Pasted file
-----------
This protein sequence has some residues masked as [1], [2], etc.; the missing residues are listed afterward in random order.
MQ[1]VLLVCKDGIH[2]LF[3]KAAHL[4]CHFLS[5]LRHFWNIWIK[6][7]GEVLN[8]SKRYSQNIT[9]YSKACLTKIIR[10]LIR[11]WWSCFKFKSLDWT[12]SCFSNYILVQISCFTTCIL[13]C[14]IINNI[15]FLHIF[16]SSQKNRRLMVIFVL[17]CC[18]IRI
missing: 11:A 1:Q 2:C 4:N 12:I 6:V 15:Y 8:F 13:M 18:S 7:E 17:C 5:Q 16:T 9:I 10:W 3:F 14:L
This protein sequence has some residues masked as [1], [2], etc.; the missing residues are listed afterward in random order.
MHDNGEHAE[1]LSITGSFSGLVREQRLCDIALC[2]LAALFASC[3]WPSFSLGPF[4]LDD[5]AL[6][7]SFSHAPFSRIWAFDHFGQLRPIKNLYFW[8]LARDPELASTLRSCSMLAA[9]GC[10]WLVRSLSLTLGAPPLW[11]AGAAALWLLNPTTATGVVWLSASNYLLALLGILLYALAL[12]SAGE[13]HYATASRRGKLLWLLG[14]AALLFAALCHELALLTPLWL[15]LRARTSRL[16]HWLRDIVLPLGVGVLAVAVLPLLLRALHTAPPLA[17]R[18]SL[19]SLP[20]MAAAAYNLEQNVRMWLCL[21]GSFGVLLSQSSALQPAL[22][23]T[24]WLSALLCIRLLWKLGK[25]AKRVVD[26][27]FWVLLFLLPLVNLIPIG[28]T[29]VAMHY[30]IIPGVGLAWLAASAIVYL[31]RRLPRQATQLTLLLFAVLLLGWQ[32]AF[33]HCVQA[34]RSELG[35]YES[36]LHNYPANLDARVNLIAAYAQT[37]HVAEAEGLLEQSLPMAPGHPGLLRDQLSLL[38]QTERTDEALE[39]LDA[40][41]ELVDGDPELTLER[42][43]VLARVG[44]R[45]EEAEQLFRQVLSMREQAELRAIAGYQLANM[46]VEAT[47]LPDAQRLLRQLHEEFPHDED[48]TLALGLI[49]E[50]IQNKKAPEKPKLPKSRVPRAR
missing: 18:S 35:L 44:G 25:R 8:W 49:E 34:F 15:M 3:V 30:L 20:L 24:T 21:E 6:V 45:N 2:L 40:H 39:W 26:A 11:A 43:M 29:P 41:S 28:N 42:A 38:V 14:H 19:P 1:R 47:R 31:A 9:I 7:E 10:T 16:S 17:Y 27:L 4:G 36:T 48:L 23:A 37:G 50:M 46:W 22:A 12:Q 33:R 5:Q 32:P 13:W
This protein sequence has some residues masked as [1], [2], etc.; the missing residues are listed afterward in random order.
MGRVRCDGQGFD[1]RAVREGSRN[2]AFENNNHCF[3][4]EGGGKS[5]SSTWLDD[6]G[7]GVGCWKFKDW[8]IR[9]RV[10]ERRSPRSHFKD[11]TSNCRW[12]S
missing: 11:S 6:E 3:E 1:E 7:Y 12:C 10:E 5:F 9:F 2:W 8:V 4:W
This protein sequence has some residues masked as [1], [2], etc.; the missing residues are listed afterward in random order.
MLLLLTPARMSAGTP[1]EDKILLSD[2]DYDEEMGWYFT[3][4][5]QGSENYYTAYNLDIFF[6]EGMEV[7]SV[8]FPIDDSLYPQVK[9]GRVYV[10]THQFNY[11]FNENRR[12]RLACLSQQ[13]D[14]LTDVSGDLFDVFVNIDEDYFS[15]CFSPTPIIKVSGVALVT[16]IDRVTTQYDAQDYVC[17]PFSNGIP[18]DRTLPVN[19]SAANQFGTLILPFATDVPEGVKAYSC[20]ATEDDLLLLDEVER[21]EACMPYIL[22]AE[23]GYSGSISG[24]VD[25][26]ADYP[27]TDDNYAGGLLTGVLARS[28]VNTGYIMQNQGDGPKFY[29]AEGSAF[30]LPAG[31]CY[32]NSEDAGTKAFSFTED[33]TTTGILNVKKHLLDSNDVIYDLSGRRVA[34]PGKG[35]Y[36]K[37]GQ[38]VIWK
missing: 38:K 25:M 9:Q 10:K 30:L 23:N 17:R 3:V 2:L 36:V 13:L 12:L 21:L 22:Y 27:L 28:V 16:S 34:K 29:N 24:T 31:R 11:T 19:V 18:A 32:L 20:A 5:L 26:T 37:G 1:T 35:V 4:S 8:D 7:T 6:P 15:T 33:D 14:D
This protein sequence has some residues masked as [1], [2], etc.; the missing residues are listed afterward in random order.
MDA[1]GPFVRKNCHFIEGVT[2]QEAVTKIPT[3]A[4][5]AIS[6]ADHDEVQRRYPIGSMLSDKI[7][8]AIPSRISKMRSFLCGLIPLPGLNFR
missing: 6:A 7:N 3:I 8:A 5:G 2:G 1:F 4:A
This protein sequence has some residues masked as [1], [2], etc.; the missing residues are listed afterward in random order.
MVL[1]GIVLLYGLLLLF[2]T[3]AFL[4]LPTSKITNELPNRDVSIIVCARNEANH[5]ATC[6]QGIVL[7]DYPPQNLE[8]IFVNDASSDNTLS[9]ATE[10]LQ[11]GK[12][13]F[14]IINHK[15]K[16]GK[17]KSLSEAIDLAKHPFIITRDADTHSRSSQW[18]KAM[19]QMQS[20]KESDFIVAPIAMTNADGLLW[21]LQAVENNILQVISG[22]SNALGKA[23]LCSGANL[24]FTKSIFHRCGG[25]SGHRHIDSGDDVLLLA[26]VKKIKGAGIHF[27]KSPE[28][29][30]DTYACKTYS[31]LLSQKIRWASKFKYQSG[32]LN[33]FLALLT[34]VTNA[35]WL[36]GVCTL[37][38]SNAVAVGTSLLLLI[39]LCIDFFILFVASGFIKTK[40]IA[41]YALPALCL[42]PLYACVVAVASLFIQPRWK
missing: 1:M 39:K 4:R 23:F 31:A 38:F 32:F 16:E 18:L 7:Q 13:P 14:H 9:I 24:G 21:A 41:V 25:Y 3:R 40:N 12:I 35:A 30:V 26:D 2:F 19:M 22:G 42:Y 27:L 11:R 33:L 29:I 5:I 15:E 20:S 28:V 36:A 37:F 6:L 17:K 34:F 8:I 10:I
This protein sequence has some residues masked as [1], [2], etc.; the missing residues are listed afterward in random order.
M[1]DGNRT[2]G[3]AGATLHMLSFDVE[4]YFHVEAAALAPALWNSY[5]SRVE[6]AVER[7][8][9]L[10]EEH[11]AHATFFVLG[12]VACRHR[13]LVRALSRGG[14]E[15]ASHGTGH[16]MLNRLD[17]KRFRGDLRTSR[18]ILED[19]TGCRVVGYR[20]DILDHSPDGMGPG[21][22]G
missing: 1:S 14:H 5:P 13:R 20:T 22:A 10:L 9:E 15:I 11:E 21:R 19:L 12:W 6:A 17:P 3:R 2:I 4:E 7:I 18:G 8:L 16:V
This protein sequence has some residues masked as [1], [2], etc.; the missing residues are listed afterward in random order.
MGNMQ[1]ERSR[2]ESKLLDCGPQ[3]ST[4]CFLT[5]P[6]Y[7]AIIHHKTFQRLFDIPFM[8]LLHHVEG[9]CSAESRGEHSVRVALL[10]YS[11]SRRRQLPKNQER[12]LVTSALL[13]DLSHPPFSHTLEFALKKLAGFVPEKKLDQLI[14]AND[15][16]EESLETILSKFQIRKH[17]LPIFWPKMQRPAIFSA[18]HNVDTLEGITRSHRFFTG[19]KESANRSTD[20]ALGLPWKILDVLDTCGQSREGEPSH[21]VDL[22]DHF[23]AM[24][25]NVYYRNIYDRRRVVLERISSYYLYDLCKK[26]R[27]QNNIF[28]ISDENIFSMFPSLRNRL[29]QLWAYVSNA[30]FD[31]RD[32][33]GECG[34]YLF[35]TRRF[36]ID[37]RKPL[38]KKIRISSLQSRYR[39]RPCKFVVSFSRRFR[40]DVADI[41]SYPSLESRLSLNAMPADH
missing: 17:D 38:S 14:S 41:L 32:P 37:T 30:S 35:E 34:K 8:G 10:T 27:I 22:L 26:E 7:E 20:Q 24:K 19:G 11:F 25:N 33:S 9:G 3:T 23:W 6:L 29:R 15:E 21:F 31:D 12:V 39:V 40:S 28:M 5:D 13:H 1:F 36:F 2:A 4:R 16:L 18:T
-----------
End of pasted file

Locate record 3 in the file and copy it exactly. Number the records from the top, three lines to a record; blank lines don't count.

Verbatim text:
This protein sequence has some residues masked as [1], [2], etc.; the missing residues are listed afterward in random order.
MGRVRCDGQGFD[1]RAVREGSRN[2]AFENNNHCF[3][4]EGGGKS[5]SSTWLDD[6]G[7]GVGCWKFKDW[8]IR[9]RV[10]ERRSPRSHFKD[11]TSNCRW[12]S
missing: 11:S 6:E 3:E 1:E 7:Y 12:C 10:E 5:F 9:F 2:W 8:V 4:W